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Schools and Cell Phones: This Story Won’t End Where you Think!

Schools and Cell Phones: This Story Won’t End Where you Think!

I confess that as a teacher I had a difficult time sweating the small stuff. While my colleagues could spot gum in the mouth of a child in someone else’s classroom, that same child could be chewing like a cow on cud right in front of me and I wouldn’t notice. Kids that liked to snack while they worked loved me, and I was fine with notes or side conversation as long as it wasn’t disruptive and work was getting done. Life, in my opinion, was far too short to worry about behaviors that caused no great harm and had little bearing on my prime directive – teaching.

So when I moved up to the high school, I was similarly disinterested in stomping out the use of cell phones. It wasn’t an issue in my classroom, I’ll admit. My students were making up missed credits via a series of computer modules designed to remediate and/or allow students who didn’t fit in traditional classrooms to accelerate towards graduation. Instruction was one on one. A ringing phone quickly attended to or the occasional texting didn’t bother me. Again, as long as work was completed and progress was made, I allowed my students a certain amount of freedom in delegating their time.

But I was not the norm. Many of my colleagues had reactions that ranged from mildly annoyed to a near stroke over the use of cell phones in our building. I could see their point. Cell phones multiplied like tribbles. What began as a safety device that financially well-heeled parents attached to their kids like bells on kittens soon morphed into a must have status symbol and escalated into a ubiquitous and seemingly all-consuming need of kids to be constantly in contact with someone. Anyone.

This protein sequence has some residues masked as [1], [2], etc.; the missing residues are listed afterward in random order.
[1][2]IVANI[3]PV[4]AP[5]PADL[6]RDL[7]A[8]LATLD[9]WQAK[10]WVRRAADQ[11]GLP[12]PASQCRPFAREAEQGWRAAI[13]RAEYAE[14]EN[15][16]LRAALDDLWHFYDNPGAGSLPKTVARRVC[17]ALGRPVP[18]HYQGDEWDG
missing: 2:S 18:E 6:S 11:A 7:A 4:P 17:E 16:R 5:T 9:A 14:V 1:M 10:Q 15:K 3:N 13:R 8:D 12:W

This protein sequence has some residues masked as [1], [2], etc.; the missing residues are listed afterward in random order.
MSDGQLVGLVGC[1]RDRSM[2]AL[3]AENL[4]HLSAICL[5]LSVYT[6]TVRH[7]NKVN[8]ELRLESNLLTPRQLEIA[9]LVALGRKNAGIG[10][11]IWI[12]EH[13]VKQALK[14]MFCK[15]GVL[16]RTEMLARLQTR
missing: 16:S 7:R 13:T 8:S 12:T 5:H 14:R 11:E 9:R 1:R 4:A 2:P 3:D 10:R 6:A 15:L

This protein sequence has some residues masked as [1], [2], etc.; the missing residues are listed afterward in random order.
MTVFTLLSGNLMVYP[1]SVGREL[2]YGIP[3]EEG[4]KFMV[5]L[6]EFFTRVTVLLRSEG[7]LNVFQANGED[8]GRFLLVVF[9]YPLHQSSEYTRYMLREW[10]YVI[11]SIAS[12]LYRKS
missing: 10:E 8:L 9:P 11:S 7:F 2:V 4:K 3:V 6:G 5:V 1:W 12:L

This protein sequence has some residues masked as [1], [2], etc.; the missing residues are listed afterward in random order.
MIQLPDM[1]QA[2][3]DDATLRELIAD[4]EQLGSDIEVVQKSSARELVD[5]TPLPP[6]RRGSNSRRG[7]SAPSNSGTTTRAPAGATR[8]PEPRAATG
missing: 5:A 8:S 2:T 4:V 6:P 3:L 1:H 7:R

Phones rang during lectures and kids texted when they needed to be paying attention. Phones were employed for the purpose of cheating on tests; two-thirds of all high school students cheat using their phones in some way, and, of course, kids simply avoid work when they have a cell handy to play with.

Probably the most troubling aspect of the cell is the idea that parents and childrenhave developed about their need to be in touch with each other all day long. When I was sixteen, I can recall going the entire day without needing to verify my continued well-being to my parents. I spent entire evenings and even went overnight without contacting my friends.  The damage to my psyche was minimal but, to be fair, expectations and needs have changed. We live in an era of extreme social interaction and that genie is not getting back in her bottle  – ever.

Cell phones were prohibited in my district at first; in fact 69% of high schools currently have some sort of prohibition or ban, but parents complained until the administration backed down and allowed students to carry them as long as they were off during the day. Kids could use their phones before or after school only. It wasn’t about distraction then, really. Cell phones invited theft and administrators hated dealing with stolen property. Teachers and principals are not police and don’t relish being forced into the role. Cell phones, at least in one middle school I worked in, were also used for illegal activities like selling illegal drugs, and drug use, though declining, is still a problem in our schools.

Distraction came though as phones multiplied and gained new and more attractive features. By the time I was a high school teacher, most kids had phones and used them to the point that I feared for their thumbs.

Cracking down on phone use felt like patrolling for gum chewers to me. Why not simply teach the students etiquette? I asked. We are teachers after all, doesn’t this fall under our jurisdiction?

I never got an answer nor did the fruitless war on cell phones end while I was still in the classroom. My students were apprised of my feelings and rules and we lived outside the law during my tenure.

However, public schools have recently begun to change their views on cell phone use by students. Some are questioning whether or not these phones – which are fast approaching mini-computer status – shouldn’t be used to aid the learning process. There are schools where teachers are being allowed to make use of the multi-functional abilities of today’s cell phones in conjunction with other social media.